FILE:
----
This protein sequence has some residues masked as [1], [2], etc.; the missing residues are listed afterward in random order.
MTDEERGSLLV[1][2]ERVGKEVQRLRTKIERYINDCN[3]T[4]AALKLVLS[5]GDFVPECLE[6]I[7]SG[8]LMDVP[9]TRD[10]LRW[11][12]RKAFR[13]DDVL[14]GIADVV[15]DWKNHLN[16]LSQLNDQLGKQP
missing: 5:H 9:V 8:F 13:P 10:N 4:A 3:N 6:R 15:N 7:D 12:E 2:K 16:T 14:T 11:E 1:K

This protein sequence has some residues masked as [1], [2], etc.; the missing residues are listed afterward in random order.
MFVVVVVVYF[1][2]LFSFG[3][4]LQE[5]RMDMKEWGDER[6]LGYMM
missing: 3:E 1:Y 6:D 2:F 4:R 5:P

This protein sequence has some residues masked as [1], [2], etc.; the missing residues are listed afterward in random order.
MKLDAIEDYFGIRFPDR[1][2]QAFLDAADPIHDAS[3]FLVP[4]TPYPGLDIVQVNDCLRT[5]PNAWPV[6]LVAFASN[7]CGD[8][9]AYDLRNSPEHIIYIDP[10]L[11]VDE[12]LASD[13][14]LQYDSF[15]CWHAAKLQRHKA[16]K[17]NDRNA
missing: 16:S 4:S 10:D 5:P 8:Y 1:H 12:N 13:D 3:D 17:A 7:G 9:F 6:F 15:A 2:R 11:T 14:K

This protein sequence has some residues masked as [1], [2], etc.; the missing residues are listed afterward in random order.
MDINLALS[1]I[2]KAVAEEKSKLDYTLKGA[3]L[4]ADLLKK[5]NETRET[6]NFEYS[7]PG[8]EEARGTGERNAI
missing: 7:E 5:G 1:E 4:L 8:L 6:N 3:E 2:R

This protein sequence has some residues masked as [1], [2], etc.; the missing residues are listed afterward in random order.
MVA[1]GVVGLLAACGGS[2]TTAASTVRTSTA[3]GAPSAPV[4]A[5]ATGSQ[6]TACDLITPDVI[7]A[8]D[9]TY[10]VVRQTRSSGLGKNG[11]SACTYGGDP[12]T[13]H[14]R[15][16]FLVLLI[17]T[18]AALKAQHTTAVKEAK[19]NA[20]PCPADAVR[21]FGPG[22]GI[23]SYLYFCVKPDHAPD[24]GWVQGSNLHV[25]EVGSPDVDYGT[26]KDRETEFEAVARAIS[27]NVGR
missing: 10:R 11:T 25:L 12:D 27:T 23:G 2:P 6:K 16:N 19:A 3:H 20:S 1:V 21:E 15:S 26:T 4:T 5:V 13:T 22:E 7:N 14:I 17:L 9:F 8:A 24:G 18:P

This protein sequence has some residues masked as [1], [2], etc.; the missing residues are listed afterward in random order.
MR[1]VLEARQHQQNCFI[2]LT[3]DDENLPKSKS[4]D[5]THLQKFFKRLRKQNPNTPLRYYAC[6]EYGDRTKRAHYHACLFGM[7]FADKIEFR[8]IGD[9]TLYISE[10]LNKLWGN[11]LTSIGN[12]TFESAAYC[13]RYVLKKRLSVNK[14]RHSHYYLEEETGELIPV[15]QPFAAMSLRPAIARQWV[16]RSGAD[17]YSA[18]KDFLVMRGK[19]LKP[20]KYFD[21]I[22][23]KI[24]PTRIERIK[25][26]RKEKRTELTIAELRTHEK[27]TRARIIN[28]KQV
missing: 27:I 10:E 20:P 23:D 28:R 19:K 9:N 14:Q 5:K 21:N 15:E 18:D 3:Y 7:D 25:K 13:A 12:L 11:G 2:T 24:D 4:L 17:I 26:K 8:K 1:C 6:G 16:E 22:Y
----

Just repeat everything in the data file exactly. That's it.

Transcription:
This protein sequence has some residues masked as [1], [2], etc.; the missing residues are listed afterward in random order.
MTDEERGSLLV[1][2]ERVGKEVQRLRTKIERYINDCN[3]T[4]AALKLVLS[5]GDFVPECLE[6]I[7]SG[8]LMDVP[9]TRD[10]LRW[11][12]RKAFR[13]DDVL[14]GIADVV[15]DWKNHLN[16]LSQLNDQLGKQP
missing: 5:H 9:V 8:F 13:P 10:N 4:A 3:N 6:R 15:N 7:D 12:E 2:K 16:T 14:T 11:E 1:K

This protein sequence has some residues masked as [1], [2], etc.; the missing residues are listed afterward in random order.
MFVVVVVVYF[1][2]LFSFG[3][4]LQE[5]RMDMKEWGDER[6]LGYMM
missing: 3:E 1:Y 6:D 2:F 4:R 5:P

This protein sequence has some residues masked as [1], [2], etc.; the missing residues are listed afterward in random order.
MKLDAIEDYFGIRFPDR[1][2]QAFLDAADPIHDAS[3]FLVP[4]TPYPGLDIVQVNDCLRT[5]PNAWPV[6]LVAFASN[7]CGD[8][9]AYDLRNSPEHIIYIDP[10]L[11]VDE[12]LASD[13][14]LQYDSF[15]CWHAAKLQRHKA[16]K[17]NDRNA
missing: 16:S 4:S 10:D 5:P 8:Y 1:H 12:N 13:D 3:D 17:A 7:G 9:F 6:F 15:A 2:R 11:T 14:K

This protein sequence has some residues masked as [1], [2], etc.; the missing residues are listed afterward in random order.
MDINLALS[1]I[2]KAVAEEKSKLDYTLKGA[3]L[4]ADLLKK[5]NETRET[6]NFEYS[7]PG[8]EEARGTGERNAI
missing: 7:E 5:G 1:E 4:L 8:L 6:N 3:E 2:R

This protein sequence has some residues masked as [1], [2], etc.; the missing residues are listed afterward in random order.
MVA[1]GVVGLLAACGGS[2]TTAASTVRTSTA[3]GAPSAPV[4]A[5]ATGSQ[6]TACDLITPDVI[7]A[8]D[9]TY[10]VVRQTRSSGLGKNG[11]SACTYGGDP[12]T[13]H[14]R[15][16]FLVLLI[17]T[18]AALKAQHTTAVKEAK[19]NA[20]PCPADAVR[21]FGPG[22]GI[23]SYLYFCVKPDHAPD[24]GWVQGSNLHV[25]EVGSPDVDYGT[26]KDRETEFEAVARAIS[27]NVGR
missing: 10:R 11:T 25:L 12:D 27:T 23:G 2:P 6:K 16:N 19:A 3:H 20:S 1:V 21:E 15:S 26:T 4:T 5:V 13:T 22:E 7:N 14:I 17:L 9:F 8:A 24:G 18:P

This protein sequence has some residues masked as [1], [2], etc.; the missing residues are listed afterward in random order.
MR[1]VLEARQHQQNCFI[2]LT[3]DDENLPKSKS[4]D[5]THLQKFFKRLRKQNPNTPLRYYAC[6]EYGDRTKRAHYHACLFGM[7]FADKIEFR[8]IGD[9]TLYISE[10]LNKLWGN[11]LTSIGN[12]TFESAAYC[13]RYVLKKRLSVNK[14]RHSHYYLEEETGELIPV[15]QPFAAMSLRPAIARQWV[16]RSGAD[17]YSA[18]KDFLVMRGK[19]LKP[20]KYFD[21]I[22][23]KI[24]PTRIERIK[25][26]RKEKRTELTIAELRTHEK[27]TRARIIN[28]KQV
missing: 27:I 10:E 20:P 23:D 28:R 19:K 9:N 14:Q 5:K 21:N 15:E 18:D 3:Y 7:D 25:K 13:A 12:L 11:G 2:T 24:D 4:L 17:I 26:K 8:K 1:C 6:G 16:E 22:Y